If you want a nice trip for the whole family, try Musée Moof (Rue Marché aux Herbes 116). It is a stunning private collection of figurines and other collectibles of all sizes.
Take a trip on the tram
Take tram 44 at the Montgomery station. Ride on nostalgic 1950s carriages to the municipality of Tervuren rich in woods and parkland. Along the way, you will see a range of fantastic city palaces. Getting closer to Tervuren, it gets greener and greener, some stretches running in the middle of the woods.
At the destination, you will find, among other things, the Royal Museum for Central Africa (Leuvensesteenweg 13), presenting not only the cultural aspects of Central Africa but also the nature and wildlife. It is a disputed place, because Belgium’s colonial history is richly present in the museum and its collections. These days, the exhibitions tend to focus on the victims of colonization.
Have a local beer
Belgium is famous for its beers, such as Chimay, Duvel and Chouffe. Brussels is an excellent destination for friends of brewery products.
To get a good idea of how important beer is in Belgium, go to Delirium Café (Impasse de la Fidélité 4). They have a selection of thousands of beverages, mostly Belgian. For serious beer enthusiasts, the Cantillon brewery is an absolute must (Rue Gheude 56). In addition to the restaurant, it also houses a museum where you can learn about the making of sour gueuze lambic.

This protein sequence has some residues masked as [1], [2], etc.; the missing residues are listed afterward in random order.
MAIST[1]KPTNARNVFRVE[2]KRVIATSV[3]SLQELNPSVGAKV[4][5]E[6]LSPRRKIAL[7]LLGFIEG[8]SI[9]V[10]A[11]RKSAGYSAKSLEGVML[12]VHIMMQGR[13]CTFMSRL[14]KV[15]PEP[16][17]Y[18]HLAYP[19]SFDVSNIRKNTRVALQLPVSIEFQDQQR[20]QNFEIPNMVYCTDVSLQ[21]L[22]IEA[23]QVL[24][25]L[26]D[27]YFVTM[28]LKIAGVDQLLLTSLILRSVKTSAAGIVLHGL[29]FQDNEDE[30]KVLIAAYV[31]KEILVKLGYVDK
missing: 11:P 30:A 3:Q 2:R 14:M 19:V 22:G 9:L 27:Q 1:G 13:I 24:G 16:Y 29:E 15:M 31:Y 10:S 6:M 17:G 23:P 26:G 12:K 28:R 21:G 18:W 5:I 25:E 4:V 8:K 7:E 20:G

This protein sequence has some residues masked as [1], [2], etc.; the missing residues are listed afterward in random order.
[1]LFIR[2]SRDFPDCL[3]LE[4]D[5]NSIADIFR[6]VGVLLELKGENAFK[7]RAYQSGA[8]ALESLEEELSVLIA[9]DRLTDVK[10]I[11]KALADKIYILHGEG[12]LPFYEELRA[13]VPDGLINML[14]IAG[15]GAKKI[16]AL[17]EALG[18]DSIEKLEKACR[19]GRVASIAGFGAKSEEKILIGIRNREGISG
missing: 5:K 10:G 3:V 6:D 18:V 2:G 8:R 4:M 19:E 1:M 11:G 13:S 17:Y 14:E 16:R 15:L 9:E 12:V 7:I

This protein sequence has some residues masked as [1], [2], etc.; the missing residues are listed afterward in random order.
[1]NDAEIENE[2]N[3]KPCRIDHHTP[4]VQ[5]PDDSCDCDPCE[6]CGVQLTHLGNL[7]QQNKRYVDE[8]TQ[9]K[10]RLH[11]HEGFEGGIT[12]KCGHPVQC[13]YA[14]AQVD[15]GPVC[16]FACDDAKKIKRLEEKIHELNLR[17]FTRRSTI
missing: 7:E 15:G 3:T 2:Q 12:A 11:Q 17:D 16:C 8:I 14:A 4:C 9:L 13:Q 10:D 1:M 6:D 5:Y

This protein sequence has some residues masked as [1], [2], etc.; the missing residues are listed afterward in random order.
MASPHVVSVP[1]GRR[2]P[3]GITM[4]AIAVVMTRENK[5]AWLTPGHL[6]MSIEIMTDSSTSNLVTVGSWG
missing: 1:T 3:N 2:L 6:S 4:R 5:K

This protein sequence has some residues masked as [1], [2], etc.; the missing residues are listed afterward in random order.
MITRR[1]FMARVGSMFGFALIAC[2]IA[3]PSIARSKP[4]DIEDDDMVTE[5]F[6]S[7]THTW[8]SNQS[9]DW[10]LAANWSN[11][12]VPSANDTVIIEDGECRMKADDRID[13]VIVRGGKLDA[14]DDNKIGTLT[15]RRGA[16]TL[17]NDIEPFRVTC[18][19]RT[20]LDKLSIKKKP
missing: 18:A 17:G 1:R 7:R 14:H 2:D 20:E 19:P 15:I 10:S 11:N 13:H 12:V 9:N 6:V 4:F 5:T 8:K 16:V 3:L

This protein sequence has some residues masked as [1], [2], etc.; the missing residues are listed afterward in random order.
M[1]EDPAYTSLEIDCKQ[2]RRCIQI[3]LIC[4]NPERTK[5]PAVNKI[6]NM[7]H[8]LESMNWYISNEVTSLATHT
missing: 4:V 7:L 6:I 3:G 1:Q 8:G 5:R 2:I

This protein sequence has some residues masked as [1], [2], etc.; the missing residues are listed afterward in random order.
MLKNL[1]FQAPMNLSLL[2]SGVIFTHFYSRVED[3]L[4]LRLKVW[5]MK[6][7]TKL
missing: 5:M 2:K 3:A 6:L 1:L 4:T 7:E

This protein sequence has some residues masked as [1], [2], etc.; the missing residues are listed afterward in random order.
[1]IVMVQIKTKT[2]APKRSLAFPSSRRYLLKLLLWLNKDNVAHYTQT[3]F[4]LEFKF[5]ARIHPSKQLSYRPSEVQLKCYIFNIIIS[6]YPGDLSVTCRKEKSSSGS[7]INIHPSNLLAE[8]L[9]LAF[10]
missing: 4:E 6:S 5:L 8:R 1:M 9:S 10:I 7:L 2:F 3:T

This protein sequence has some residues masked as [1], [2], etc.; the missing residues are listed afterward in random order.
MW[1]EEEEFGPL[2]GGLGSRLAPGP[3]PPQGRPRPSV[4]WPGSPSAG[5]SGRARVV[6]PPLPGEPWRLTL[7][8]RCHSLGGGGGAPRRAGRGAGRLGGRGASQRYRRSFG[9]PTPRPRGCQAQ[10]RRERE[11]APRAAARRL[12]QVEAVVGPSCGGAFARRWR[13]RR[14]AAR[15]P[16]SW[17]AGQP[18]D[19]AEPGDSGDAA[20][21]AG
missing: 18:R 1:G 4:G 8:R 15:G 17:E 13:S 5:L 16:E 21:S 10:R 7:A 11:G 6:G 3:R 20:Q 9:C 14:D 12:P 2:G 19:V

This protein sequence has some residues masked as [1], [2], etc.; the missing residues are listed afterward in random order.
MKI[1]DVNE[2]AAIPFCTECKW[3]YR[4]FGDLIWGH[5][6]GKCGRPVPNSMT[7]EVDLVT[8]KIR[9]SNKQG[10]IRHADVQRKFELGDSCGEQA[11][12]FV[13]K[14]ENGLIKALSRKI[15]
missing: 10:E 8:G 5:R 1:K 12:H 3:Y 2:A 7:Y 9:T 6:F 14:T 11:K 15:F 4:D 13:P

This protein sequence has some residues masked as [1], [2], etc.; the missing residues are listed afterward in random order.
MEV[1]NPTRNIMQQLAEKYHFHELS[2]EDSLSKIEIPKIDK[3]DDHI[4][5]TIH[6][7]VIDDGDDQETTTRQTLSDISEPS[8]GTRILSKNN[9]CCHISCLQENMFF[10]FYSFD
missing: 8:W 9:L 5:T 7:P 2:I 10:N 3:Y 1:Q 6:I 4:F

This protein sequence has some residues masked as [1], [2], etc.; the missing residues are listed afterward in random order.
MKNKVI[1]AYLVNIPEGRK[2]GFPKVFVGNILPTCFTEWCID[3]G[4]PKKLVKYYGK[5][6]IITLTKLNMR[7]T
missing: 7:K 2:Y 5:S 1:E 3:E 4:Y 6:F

Anyone interested in local craft beers should visit Moeder Lambic (Rue de Savoie 68), offering hundreds of beers. It has a branch also in the city center these days (Place Fontainas 8).
One of the most prominent microbreweries in Brussels is Brasserie de la Senne, the products of which you can taste in Zenne Bar (Drève Anna Boch 19/21) along the canal. Another new brewery worth visiting is Brussels Beer Project (Rue Antoine Dansaert 188). It has a bar in the picturesque area of Chatelain (Rue de Bailli 1).
3 home museums in Brussels
The renaissance humanist Erasmus of Rotterdam retired to the tranquility of the countryside in 1521 and lived in this house (Rue de Formanoir 31). In addition to items related to Erasmus, art by Albrecht Dürer is also on display. The charming garden is open from spring to autumn.
Completed in 1901, the home and studio of architect Victor Horta (Rue Américaine 27) is a magnificent place to visit for anyone interested in architecture and cultural history. Visitors are free to see the 24 rooms of this art nouveau building.
Musée René Magritte
The surrealist artist René Magritte and his wife lived in this house (Rue Esseghem 135) for 24 years, and the ground floor has been preserved in its original state. Magritte used details of the house also for his paintings.
Text: Joonas Kananen Photos: All Over Press, Maison d'Erasme, and Paul Remy, Jean-Pol Lejeune, Daniel Fouss, and Olivier van de Kerchove for Visit Brussels
This story was first published in Mondo's issue 08/22.